How do we see Sexuality and Disability? How does youth led work understand or include the intersectionalities between both in the work that they do? Sharing different models of work being done by diverse activists, researchers and organisations. It also attempts to understand the challenges of accessing sexuality education and training for disabled people, in an attempt to highlight the way forward in maintstreaming the sexual and reproductive rights of disabled youth in India’s programmes and policies.

Special Session: The Elephant In the Room: Finding Youth Friendly Funding

Time: 5pm - 6pm

This is a pre registered session for interested youth led organisations, bringing together donor and funders for an honest and open conversation on the how, where, when, what and why of funding decisions for youth led work in India. We hope to highlight key strategies and pointers for accessing institutional and corporate funding and create a open and interactive exchange of thought, opinions and strategies for supporting youth work in the country. To register, email us at

Capacity Building Sessions (these sessions will run parallel to the 4 roundtable sessions)

Think Out of That BoxDesigning and Managing Youth Led Projects

(Facilitator: Akshay Sharma, The YP Foundation) Time: 11.30am - 12.30 pm

The Tao of Scale - Scaling Youth Led Work in India

(Facilitated by Surya Prakash Loonker, Catalyst) Time: 2.00 pm-3.00 pm

Taking IT Online - Online strategies for youth work

(Facilitated by Surenderan, India Youth Climate Network) Time: 3.15pm - 4.15 pm

Part 2: Vikalp – The Film Festival & Concert

Venue: The India Habitat Center, Lodhi Road

Time: 7.00 pm- 10.30 pm

A National Film Festival and Music Concert that highlights, challenges and ponders on our understanding of disability, education, sexuality, gender, rights and HIV & AIDS, featuring The Raghu Dixit Project LIVE!

You Speak: Art & Photography Exhibition / 7.00pm

Vikalp – Film Screenings /


Koshish - Dir. Mohit Gupta / 02:21 mins
Story about Koshish, an NGO working in Delhi with urban street and slum children.

Felicia - Dir: Surya Balakrishnan /13:12 mins
The film narrates the true story of Felicia, a 9-year-old girl, sold by her father into prostitution. Rescued by a police officer, the film is a recollection of Felicia's memories.

Flying Inside My Body - Dir: Sushmit Ghosh, Rintu Thomas, Sumit Sharma, Ajeeta Chowhan/ 35:34 mins
Flying Inside My Body explores how the form of the body can become a powerful physical language to express dissent over societal norms and conventions.

Being Male, Being KotiDir: Mahuya Banduopadhyay / PSBT/ 30 mins
Shot in Kolkata, the film explores the experience of growing up gender variant and not being able to understand, let alone explain the difference. The experience of a world where there is 'no one quite like me' is an intensely lonely, fractured and troubled one.

Children of the Same God Dir: Nupur Bansal /03:14 mins
A young girl’s moment of inspiration whilst volunteering at a hostel for orphaned boys.

Vikalp – The Concert/ Featuring The Raghu Dixit Project LIVE! / 9.00pm

Entry to both venues is free. Please carry a valid photo ID to enter the American Center.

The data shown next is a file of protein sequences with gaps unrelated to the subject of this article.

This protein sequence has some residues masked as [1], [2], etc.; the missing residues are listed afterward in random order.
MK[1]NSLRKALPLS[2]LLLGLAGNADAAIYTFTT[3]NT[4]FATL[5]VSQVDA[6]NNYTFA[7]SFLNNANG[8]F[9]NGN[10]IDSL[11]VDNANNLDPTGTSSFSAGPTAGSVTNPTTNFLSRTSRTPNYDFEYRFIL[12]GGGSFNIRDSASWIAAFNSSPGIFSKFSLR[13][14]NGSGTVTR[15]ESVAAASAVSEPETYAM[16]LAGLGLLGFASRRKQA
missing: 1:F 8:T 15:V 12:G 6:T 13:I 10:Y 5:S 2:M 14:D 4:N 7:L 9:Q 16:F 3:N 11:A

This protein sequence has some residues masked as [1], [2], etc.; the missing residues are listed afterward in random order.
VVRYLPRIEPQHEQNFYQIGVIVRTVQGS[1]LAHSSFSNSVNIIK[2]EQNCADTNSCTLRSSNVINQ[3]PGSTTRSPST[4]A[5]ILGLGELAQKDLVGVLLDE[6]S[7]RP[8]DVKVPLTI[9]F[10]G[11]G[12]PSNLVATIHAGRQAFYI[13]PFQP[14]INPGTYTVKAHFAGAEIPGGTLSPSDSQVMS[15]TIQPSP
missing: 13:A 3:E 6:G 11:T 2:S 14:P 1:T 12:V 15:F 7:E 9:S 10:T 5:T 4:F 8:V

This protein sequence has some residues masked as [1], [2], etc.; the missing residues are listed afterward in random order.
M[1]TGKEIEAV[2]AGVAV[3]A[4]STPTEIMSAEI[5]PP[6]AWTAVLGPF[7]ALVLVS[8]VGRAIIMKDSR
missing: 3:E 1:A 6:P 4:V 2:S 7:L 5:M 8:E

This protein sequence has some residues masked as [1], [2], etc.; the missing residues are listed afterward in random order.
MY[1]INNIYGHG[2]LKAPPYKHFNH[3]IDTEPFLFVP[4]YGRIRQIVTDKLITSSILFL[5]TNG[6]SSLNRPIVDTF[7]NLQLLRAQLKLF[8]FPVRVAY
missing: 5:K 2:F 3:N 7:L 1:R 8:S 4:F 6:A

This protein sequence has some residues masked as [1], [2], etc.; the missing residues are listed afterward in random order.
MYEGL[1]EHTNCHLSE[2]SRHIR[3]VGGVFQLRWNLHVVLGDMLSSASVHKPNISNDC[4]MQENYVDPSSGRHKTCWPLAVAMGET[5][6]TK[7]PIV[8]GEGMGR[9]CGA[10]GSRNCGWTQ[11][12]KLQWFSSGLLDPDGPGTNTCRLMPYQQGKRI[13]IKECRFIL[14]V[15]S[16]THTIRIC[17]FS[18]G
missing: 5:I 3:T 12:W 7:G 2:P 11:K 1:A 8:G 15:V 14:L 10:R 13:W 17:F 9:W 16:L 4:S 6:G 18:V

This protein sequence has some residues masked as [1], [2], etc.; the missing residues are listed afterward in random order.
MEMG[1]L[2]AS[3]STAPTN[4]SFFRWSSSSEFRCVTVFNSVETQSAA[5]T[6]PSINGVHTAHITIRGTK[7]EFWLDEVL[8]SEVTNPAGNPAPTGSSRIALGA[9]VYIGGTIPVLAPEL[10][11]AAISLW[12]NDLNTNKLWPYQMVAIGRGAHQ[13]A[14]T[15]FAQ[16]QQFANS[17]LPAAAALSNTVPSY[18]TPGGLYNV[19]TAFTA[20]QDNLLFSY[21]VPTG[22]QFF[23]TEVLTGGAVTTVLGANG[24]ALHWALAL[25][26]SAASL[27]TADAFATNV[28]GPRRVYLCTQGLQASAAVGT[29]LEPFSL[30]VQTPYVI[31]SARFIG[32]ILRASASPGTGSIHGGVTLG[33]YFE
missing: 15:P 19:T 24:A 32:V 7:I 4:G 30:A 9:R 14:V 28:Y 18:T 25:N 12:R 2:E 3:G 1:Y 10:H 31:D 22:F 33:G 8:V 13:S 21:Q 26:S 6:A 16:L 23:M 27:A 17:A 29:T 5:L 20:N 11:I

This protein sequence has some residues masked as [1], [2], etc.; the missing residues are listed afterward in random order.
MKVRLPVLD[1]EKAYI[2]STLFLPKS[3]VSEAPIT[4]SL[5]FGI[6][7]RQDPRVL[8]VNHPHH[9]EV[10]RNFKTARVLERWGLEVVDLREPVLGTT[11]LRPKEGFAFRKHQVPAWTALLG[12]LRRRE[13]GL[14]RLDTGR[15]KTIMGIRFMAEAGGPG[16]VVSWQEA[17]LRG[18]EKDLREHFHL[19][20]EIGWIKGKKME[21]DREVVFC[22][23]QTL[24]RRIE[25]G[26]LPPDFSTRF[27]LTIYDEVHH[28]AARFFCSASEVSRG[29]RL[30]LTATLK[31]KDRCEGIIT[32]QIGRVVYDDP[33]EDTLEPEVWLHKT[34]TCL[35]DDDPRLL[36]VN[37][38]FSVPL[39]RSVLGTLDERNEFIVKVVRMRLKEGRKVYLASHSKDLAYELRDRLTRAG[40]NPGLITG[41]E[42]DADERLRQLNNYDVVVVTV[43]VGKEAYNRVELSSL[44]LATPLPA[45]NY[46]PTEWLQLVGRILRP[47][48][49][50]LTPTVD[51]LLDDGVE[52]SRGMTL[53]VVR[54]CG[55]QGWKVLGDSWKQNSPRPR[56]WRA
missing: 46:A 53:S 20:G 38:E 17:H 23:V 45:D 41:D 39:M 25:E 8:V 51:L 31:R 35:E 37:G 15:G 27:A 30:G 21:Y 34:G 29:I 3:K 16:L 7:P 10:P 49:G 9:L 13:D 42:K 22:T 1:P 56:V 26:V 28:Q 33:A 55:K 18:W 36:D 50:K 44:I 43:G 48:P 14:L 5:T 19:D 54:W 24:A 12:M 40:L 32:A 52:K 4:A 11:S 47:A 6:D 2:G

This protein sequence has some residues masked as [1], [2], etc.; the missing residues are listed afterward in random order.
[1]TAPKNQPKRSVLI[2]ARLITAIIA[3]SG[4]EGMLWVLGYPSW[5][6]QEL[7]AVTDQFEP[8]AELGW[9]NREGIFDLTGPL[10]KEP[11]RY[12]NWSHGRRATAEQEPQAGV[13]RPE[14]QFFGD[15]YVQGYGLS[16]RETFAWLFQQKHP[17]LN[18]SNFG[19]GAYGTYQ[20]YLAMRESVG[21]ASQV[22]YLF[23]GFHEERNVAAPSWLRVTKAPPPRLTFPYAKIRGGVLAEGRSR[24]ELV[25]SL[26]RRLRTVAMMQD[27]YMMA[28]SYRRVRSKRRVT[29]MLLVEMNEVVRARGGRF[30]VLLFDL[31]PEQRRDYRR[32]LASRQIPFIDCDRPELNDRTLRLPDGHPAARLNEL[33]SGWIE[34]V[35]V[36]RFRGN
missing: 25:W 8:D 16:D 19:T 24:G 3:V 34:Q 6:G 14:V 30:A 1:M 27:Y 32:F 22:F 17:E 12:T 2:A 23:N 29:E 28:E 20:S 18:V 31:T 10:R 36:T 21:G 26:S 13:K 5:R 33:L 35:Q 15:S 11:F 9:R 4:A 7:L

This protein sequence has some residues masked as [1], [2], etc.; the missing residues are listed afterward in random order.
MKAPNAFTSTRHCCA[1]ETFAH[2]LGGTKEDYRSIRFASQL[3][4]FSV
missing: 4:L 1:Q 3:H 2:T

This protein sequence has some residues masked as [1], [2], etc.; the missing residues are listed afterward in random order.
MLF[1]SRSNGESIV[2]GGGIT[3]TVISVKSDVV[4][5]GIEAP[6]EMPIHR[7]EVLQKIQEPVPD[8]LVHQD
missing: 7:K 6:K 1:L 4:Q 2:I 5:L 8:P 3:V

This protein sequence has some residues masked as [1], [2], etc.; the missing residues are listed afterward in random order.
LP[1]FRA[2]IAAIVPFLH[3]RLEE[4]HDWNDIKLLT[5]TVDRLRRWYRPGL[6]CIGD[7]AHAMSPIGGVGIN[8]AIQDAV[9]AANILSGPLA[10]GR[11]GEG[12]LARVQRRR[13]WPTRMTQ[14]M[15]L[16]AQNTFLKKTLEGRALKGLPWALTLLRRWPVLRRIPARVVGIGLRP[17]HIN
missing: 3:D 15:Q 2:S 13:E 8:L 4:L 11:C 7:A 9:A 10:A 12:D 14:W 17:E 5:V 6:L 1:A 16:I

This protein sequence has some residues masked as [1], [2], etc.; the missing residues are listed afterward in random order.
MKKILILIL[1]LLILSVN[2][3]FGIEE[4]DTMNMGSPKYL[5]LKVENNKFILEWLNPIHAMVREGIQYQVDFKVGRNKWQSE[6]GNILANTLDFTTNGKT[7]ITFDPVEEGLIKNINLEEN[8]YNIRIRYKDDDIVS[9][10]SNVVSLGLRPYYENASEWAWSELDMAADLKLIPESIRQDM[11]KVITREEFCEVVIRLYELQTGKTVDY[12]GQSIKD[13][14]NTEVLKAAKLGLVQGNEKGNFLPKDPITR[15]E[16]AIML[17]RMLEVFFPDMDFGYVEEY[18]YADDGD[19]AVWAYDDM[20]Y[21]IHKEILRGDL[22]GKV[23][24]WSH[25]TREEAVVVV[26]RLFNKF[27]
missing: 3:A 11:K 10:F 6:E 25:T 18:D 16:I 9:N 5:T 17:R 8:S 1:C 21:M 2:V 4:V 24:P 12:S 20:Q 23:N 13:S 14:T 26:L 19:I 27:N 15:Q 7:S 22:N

Queries/Roses/Brickbats: or +91 11 46792243/44

Vikalp – Searching for Alternatives.

Spread The Word.

Thursday, 5 November, 2009

Save The Date - Young People Unite on November 14, 2009!

Vikalp – Searching for Alternatives is A Youth Forum for Social Change that brings together young change makers from across India.

Vikalp promotes youth led dialogue and action in India by sharing best practices and examining strategies on how young people can build youth action in an inclusive and cohesive manner. The forum will focus on the four specific issues of gender and sexuality, education, disability and HIV/AIDS.

The forum will host a public National Youth Festival on November 14, 2009 that brings together youth led and youth focused organizations. The festival will feature capacity building sessions, round table consultations, film, art, photography and music.

Vikalp is conceptualized by UNESCO, The YP Foundation and UNFPA and will run from the 13 to 16 November 2009 at The American Centre and India Habitat Centre, New Delhi and Management Development Institute, Gurgaon.

Save The Date - Ask Us for Details!


Friday, 9 October, 2009

Speak Up for Young People!

We're asking for YOUR help, around 3 minutes of your time ☺

TYPF is trying to raise funds as well as raise the profile of the work that we do – and we’re in a competition where we need people to account for what we do – and why it’s important plus your experiences with us. Your feedback will also help us improve our work!

It doesn’t take long at all – if you have got a minute – could you go to and write something for us?

GreatNonprofits, Little India, and GuideStar have teamed up to launch the 2009 InDiya Shine Awards to recognize the top-rated nonprofits that are making a difference in India or within the Indian community abroad.

During this festival period, organizations with the most positive reviews will be announced winners. There will be 3 winners in each of 3 budget categories (Small, Medium, Large).

What do winners get? Winners will be featured on and, the premier site for philanthropic research on the Web. There will also be a special feature on the contest and the winners in Little India – the largest overseas Indian publication in the U.S., including special editorial content.

Just select in the form when asked that we are looking for the inDiya awards icon.

You can read our profile at

We really appreciate this – thank you!

PLEASE help us spread word!

Friday, 25 September, 2009





Noun: Overzealous censorship of material considered obscene.

Differing meanings of sexuality permeate our vocabulary, our expressions, our words, but really? What does it take to define sexuality? Seeing myself, as consciously possible to be someone defined within the ‘youngperson’ category, what does it take to illustrate sexuality?